At 74 years old, Coach Ken Shields was in Toronto on Monday doing what a true coach does, visiting his ailing athlete.
Cord Clemens, 56, was at home, limited in life and sick with cancer. He was coughing and wheezing, but when Shields left, the coach thought he would see his player once again when he boarded a flight home to Victoria from Toronto.
“It was a very jovial, a very enjoyable visit,” Shields said.
It was not to be.
Shields was shocked on Friday to find out cancer took Clemens’ life.
“He had a great sense of humour, he was fun to be around, and people who got to know him enjoyed his company.”
All of a sudden, within a span of four months, Shields has outlived two of his MVPs. Eli Pasquale, who was part of the first five championships and played for Canada’s national team, died from cancer in November at 59. Now to lose Clemens, who also centered Canada’s national team, so soon is something he says is simply “horrible.”
The giant seven-footer who played four seasons with the Vikes from 1983-87 was an integral part of the final three championships of the Vikes dynasty that won seven straight national titles between 1980 and 1987.
Clemens won his third and final national championship with the Vikes in the 1985-86 season and also won the Jack Donohue Trophy as the most valuable player of the CIAU Championship.
That year Clemens was named a Canada West First Team All-Star and a CIS Tournament All-Star, which he won three times.
As a person, he was someone you liked right away, Shields said. But as Shields added, a basketball player on the national university level, Clemens wasn’t ready.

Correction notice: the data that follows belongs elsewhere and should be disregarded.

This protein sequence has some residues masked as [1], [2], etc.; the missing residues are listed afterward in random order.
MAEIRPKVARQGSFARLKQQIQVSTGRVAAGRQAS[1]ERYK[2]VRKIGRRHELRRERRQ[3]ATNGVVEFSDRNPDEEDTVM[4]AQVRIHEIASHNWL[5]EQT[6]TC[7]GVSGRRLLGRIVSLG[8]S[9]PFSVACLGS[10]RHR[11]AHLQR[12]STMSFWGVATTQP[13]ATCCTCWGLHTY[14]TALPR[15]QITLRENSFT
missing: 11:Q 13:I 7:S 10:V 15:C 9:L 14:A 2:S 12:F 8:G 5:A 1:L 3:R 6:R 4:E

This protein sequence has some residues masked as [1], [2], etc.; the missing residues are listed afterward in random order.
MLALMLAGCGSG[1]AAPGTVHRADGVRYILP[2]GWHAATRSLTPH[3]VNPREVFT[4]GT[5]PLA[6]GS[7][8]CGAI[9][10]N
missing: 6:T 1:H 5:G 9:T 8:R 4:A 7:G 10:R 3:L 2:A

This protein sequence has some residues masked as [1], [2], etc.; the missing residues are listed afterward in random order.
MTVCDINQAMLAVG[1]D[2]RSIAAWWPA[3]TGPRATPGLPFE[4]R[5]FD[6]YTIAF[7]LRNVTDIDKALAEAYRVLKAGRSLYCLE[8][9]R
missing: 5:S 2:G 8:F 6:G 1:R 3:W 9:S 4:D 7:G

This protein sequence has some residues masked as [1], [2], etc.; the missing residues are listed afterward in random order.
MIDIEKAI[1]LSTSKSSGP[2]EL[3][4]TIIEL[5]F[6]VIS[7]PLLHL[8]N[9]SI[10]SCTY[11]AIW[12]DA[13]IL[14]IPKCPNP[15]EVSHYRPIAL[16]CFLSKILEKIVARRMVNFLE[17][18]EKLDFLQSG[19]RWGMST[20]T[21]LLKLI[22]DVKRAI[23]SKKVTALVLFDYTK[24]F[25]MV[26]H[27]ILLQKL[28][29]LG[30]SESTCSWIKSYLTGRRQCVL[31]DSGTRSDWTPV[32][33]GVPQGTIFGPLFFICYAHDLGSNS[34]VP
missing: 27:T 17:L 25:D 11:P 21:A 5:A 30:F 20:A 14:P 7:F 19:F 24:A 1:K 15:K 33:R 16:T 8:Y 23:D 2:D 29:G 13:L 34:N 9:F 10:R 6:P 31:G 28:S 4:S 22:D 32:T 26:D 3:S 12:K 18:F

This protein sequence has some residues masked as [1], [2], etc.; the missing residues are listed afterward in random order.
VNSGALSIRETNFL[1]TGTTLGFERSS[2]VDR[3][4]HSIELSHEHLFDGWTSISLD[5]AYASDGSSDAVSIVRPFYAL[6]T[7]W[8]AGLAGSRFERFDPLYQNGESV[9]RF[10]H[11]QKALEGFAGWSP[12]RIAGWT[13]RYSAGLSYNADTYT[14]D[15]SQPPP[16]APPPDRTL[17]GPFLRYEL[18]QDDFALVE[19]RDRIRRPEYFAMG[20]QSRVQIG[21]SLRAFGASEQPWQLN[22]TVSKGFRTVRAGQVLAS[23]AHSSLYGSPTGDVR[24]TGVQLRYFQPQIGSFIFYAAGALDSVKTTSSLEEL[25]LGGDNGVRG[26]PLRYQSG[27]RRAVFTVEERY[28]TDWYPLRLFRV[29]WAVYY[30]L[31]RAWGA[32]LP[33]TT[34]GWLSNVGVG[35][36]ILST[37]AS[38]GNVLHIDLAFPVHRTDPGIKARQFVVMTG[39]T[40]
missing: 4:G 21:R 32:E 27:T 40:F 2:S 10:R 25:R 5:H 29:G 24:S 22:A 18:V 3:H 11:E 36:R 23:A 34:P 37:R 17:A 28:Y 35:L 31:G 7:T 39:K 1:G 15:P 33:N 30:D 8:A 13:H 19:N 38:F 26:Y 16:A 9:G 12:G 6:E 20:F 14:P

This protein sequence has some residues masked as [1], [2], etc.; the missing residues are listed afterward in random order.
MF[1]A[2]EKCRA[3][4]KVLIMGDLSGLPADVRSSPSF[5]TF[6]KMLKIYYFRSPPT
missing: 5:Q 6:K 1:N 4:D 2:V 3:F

Shields and the Vikes were the class of the national basketball scene but it was no easy sell to convince the 7-foot-tall Queen Elizabeth high school player out of Surrey. Clemens started at Langara when Shields convinced him he could be a fit with the machine Shields and Pasquale had built.
“[Cord] wasn’t focused on being his best, it took him time, and at times it was a struggle,” Shields recalled.
Of course, Clements did get his game together and made the already dominating Vikes even more intimidating. He was the MVP, all-Canadian first team, first-team Canada West all-star.
But it didn’t come naturally, Shields said.
“He wasn’t a tremendous athlete. But he was a smart player, he had a great sense of humour, and he was enjoyable to be around,” Shields said. “In his case, it was a struggle. It wasn’t an easy process. But in the end, all that’s really important was that he learned to apply himself. And that’s how he played for Canada.”